OWINGS MILLS, Md. - Deion Sanders is back in the NFL, this time with the Baltimore Ravens.
The seven-time Pro Bowl defensive back passed his physical Tuesday and formally ended his retirement by signing a one-year contract laden with incentives. Sanders will practice with the team for the first time today, and expects to play in the season opener Sept. 12 against the Browns.
Sanders, 37, played cornerback in his prime, but will be used as a fifth defensive back.
"This game is not all that complicated. We're going to try to ingrain him as quickly as we can," Ravens coach Brian Billick said Tuesday morning. "We have to make sure we know where he's at physically. He's here plenty early enough to have an impact."
Sanders has not played since the 2000 season, which he spent with the Redskins. He retired on the eve of the team's training camp in 2001, but the Ravens are convinced he still has enough talent to contribute to their bid to defend the AFC North title and advance to the Super Bowl.
"Based on people we've talked to, opinions we trust, I'm sure there's no question he's going to be able to compete. At the level he competed before? There's very few of us that can do things as well as we did before. At 50, I can attest to that," Billick said. "But what he will bring to the table for us will be substantial."
Sanders' experience will also be invaluable to a defensive unit that will look to him for guidance. During his days with the Atlanta Falcons, San Francisco 49ers and Dallas Cowboys - when he was known as Prime Time - Sanders was one of the best cover cornerbacks in the NFL.
"To have him come here is an honor," Ravens cornerback Chris McAlister said. "There's so much that you can learn from a Deion Sanders; he's the type of guy that can take a young DB and make him grow up mentally, and prepare him for situations he otherwise wouldn't get without having the experience himself."
Said Billick: "What a resource. I can't imagine our younger players or our guys that have not had a lot of playing time aren't going to hang on every word that this guy has to offer."
Sanders will be used sparingly at first, but that will change if he proves to be effective.
"Everybody's made a big deal of his role here. Nickel is a beginning point; you've got to start someplace," Billick said. "But we'll expand it as we deem necessary."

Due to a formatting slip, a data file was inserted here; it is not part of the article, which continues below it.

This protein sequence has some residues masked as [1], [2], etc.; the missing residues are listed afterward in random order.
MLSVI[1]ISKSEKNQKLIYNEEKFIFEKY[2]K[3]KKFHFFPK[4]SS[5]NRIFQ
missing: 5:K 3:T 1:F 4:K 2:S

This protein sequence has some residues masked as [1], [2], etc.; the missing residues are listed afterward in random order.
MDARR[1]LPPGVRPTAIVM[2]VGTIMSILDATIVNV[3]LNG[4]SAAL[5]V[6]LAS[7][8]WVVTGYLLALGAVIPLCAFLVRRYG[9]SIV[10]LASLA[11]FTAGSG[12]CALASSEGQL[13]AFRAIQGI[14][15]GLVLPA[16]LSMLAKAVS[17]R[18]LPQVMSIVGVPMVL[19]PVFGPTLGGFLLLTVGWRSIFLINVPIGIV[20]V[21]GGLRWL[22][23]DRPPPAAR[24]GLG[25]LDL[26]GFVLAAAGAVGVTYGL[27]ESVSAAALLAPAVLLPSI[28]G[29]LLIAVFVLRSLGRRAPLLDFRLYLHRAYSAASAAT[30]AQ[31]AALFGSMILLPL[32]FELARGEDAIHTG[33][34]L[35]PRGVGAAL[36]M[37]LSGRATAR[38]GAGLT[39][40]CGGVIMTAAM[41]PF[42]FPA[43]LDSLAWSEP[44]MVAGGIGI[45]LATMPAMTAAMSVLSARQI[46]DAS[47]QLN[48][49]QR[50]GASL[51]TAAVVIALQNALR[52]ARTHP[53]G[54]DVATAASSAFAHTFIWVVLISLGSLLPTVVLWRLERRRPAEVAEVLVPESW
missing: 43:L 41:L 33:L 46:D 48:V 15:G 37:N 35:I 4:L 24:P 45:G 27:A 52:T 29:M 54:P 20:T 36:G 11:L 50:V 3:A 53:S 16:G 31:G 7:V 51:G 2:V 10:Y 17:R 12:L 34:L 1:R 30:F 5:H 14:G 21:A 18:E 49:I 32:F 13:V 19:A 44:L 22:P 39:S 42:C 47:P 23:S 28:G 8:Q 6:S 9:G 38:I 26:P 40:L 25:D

Sanders began his comeback bid after talking with Baltimore middle linebacker Ray Lewis and defensive back Corey Fuller , both of whom he considers close friends.
"This man has everything. He has money, he has rings, he has fame, he has all of that," Lewis said. "But the simple mathematics of it all is he's just coming back to have fun and play football with his friends."
Billick is convinced that the flamboyant Sanders will work within the framework of the team and make the Ravens a better club. "This is not about the money," Billick said. "This is about a man who has a passion for a game, has a relationship with players who have a part of this, and we're a byproduct of this. We're going to gain from this."
DOLPHINS: David Boston was placed on injured reserve more than three weeks after the wide receiver suffered a season-ending knee injury. Boston, acquired in the offseason, was injured Aug. 6 during a preseason workout against the Texans. PATRIOTS: The team released quarterback Jim Miller and placed veteran defensive lineman Dana Stubblefield on injured reserve. Miller hadn't played in any of the three exhibition preseason ames since signing as a free agent last month. His departure leaves New England with Tom Brady, Rohan Davey and Kliff Kingsbury at quarterback. Stubblefield has an ankle injury. The 1997 NFL defensive player of the year signed as a free agent Aug. 5 after playing for Oakland last season.
RAIDERS: Charles Woodson signed a one-year tender for $8.782-million, joining the team after a 33-day holdout. "I guess it's just been long enough," Woodson said. "We tried our different tactics and it's just been long enough. It's time to get back in and get back to work."
Coach Norv Turner said Monday that Woodson wouldn't play in Thursday's preseason finale against St. Louis. Woodson, however, expects to be in the starting lineup when the team opens the regular season on Sept. 12 at Pittsburgh.
"That's my plan," he said. "I don't want to be around and not be playing or starting. So I'm going to do everything I can to get myself ready so ... when we play Pittsburgh, I'll be the starter."
Woodson had been working out twice a day in Houston, so the Raiders aren't as concerned about his fitness level as they are about his ability to play catchup in new defensive coordinator Rob Ryan 's 3-4 scheme.
"I think everybody is just ready for me to get in here, and get into the thick of things and get ready to play football," Woodson said. "The players, they understand my side. The coaches, all of them have been through it before with other players so this is nothing new to anybody. I'm not the first to do this and I certainly won't be the last. I think right now everybody is just ready for me to get out there and play ball."